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VIVIAN GIRLS
Share the Joy
Polyvinyl
Format: CD / LP / Digital
Release Date: April 12, 2011
By Michael Snyder July 11, 2011

On their third album, Vivian Girls stretch out a little bit and take a few risks, ultimately delivering a slightly more mature, ever-so-slightly more mellow record than their eponymous debut (Mauled By Tigers/In the Red, 2008) or its follow-up Everything Goes Wrong (In the Red, 2009). Doing so seems a smart move, since so many other bands that have come along in the past few years have drawn or branched from the Brooklyn band’s sound/style with success (Best Coast, Dum Dum Girls, et al). It makes sense for the trio to keep moving on and avoid being pigeonholed.

In some ways, Share the Joy can be compared to another third album by an all-woman band from California, Talk Show (I.R.S., 1984) by The Go-Go’s, a band who had roots in the 1978 Los Angeles punk scene before smoothing out their sound and recording enduring and still-appealing hits like “Our Lips Are Sealed” (1981). Both Talk Show and Share the Joy offer more thoughtful mid-tempo material and explore more serious emotional territory, including themes of betrayal and self-doubt, than their respective predecessor LPs. Neither album, however, sacrifices the rock nor eschews catchy pop songs. Vivian Girls — who are named for the seven sister heroines who rebel against enslaving oppressors in outsider artist Henry Darger’s once-hidden, voluminous graphic novel In the Realms of the Unreal — have the advantage of support from their respected new label Polyvinyl and the opportunity to develop their own sound. On the other hand, The Go-Go’s, pressured to move “product,” were told by their producer all of their drum beats would be looped from perfectly played measures, minimizing human error in timekeeping, to the horror of drummer Gina Schock.

Moving from the 1980s to the 1990s, Share the Joy’s economical, melodic guitar riffs, simple solos, and fuzzy chord patterns and appealing vocal harmonies also recall another all-woman band, this time from London: the much-missed Lush. Vivian Girls still draw from early- and mid-1960s pop-rock, girl group, jangly indie-pop, and garage-rock styles but with a bit more individuality than previously. In other words, Vivian Girls sound more like themselves than ever before.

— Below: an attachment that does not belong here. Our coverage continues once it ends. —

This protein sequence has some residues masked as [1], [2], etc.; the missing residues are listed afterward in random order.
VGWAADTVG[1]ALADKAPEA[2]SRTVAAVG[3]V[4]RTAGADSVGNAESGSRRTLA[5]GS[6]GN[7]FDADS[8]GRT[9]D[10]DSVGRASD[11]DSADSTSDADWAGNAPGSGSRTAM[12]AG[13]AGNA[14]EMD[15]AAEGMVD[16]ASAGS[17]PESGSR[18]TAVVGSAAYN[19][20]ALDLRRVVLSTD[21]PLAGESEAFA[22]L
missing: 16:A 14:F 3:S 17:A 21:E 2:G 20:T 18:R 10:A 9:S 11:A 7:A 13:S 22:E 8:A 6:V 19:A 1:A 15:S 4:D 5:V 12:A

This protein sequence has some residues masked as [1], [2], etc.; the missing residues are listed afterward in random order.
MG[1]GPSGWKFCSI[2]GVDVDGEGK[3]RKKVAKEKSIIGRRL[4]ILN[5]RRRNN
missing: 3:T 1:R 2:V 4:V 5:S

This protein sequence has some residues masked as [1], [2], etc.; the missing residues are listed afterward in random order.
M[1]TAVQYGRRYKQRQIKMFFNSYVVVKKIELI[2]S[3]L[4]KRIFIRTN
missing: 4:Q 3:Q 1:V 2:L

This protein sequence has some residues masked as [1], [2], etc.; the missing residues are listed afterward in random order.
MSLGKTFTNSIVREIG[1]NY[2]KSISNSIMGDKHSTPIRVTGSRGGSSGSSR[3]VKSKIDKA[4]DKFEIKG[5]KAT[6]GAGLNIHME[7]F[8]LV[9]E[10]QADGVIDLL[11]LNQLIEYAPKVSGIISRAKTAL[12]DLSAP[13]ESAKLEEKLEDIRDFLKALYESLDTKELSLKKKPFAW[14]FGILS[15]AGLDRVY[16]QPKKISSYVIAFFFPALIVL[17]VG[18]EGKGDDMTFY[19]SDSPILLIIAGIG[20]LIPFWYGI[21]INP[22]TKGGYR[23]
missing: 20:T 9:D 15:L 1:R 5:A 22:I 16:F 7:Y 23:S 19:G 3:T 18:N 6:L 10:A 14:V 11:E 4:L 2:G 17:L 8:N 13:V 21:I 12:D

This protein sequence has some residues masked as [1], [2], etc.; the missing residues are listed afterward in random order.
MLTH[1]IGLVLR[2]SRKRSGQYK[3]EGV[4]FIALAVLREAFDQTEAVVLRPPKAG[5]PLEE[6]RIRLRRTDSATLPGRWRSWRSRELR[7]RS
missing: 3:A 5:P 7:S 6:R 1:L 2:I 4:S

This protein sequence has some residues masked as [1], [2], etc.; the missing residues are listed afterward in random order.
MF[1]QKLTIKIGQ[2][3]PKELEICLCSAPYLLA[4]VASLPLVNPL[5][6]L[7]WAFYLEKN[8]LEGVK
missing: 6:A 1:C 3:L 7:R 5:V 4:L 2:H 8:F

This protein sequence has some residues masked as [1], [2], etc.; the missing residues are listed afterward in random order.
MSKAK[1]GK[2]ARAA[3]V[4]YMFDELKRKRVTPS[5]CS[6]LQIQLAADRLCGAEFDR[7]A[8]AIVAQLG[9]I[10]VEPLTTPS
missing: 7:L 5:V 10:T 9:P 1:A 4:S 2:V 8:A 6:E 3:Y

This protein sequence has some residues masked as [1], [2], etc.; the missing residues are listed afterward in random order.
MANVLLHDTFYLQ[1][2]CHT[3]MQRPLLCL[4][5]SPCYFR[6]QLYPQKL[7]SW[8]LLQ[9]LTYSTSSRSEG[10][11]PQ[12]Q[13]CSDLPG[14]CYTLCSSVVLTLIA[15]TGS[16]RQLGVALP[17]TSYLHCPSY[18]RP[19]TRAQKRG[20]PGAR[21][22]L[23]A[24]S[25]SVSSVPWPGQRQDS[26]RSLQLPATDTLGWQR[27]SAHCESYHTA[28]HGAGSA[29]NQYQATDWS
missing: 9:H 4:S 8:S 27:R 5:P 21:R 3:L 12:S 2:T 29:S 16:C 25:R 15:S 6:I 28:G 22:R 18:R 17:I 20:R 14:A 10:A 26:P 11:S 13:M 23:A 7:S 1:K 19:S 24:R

Share the Joy is a bit of a “grower” album in that not every single track on the record evinces the same immediate accessibility as much of the earlier material. It’s not as though hooks are absent, however, as the catchy “Sixteen Ways” and the lovely, appealing “I Heard You Say” prove.  “Take It As It Comes” is in the classic girl group mode with a cute, self-aware spoken-word introduction and interludes. “Light In Your Eyes” is a wonderfully dynamic closer that builds and creates tension much like the later work of The Buzzcocks. The song is a fitting bookend to the album, balancing the other six-plus-minute tune, the opener “The Other Girls.” Six minutes is downright epochal for the Vivian Girls’ usual standards, it might be noted, suggesting their development as a band. “The Other Girls” features a longish guitar solo with a passage that sounds slightly atonal and wandering before moving on to a more melodic resolution, then into a satisfying coda with thick vocal harmonies. The moment of doubt, of skating on thin ice, that precedes the resolution makes it so much sweeter when it arrives.

Hopefully, Vivian Girls will continue to evolve and avoid the pitfalls that made Talk Show The Go-Go’s final album (barring one forgotten reunion album from 2001).

Visit: Vivian Girls | Polyvinyl
Purchase: Insound | eMusic